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More Money Won't Fix Schools

Cal Thomas | Syndicated Columnist | Updated: Apr 06, 2007

More Money Won't Fix Schools

March 8, 2007

Most people, when they pay more for a product and get less in return change products, or decide not to spend the money. Not so with government education.

The education department finds an increase in the percentage of 12th graders who can’t read at the basic level: 27 percent from 20 percent just a few years ago. In math, only 23 percent of 12th graders perform at or above the proficiency level. As usual, it’s worse for Black and Hispanic students.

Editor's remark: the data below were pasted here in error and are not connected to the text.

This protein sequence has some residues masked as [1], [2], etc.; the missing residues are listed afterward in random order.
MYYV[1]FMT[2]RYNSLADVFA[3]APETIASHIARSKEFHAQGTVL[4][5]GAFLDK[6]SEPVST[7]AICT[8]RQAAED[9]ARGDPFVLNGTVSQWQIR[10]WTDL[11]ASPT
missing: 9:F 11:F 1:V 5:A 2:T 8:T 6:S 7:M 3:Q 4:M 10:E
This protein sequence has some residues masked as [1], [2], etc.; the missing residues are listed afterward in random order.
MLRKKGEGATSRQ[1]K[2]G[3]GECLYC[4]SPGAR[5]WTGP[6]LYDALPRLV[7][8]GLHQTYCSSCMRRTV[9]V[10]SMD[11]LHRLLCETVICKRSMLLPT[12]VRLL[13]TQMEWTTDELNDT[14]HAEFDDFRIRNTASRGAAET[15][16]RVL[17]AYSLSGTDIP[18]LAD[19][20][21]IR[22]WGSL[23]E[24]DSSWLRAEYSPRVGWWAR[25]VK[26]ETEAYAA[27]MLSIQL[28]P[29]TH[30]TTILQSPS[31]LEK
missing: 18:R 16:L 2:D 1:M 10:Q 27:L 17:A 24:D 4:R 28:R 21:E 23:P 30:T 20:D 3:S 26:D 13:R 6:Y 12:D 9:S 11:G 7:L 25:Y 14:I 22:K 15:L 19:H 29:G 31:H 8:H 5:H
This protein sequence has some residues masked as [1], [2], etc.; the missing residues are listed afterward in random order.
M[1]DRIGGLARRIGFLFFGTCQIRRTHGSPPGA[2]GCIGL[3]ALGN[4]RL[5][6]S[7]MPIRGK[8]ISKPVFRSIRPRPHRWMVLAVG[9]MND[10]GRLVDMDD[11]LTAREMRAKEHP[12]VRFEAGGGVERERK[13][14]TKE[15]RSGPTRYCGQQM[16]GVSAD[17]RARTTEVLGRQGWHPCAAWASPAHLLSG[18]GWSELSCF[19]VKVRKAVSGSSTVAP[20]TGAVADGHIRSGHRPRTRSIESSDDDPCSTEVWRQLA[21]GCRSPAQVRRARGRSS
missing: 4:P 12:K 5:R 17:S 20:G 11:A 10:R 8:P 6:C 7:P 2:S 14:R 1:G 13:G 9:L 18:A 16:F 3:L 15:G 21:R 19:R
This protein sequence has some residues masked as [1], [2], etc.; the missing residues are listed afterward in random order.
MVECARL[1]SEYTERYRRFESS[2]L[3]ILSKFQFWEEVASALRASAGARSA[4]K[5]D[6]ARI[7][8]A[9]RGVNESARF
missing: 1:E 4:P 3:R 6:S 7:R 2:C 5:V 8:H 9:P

Tuesday’s wall street journal noted that money for the Bush Administration’s “no child left behind” program has risen 35 percent since 2001 and money for title one schools serving low income students has increased 45 percent.

If money and performance were related, achievement would be considerably higher, not lower. The problem is that government schools continue to monopolize education. They’re teaching more sex ed than ever, but they can’t teach the kids in sufficient numbers to read well and to do math. School choice, not more money, is the solution.

Cal Thomas is a nationally syndicated columnist based in Washington, D.C.

More Money Won't Fix Schools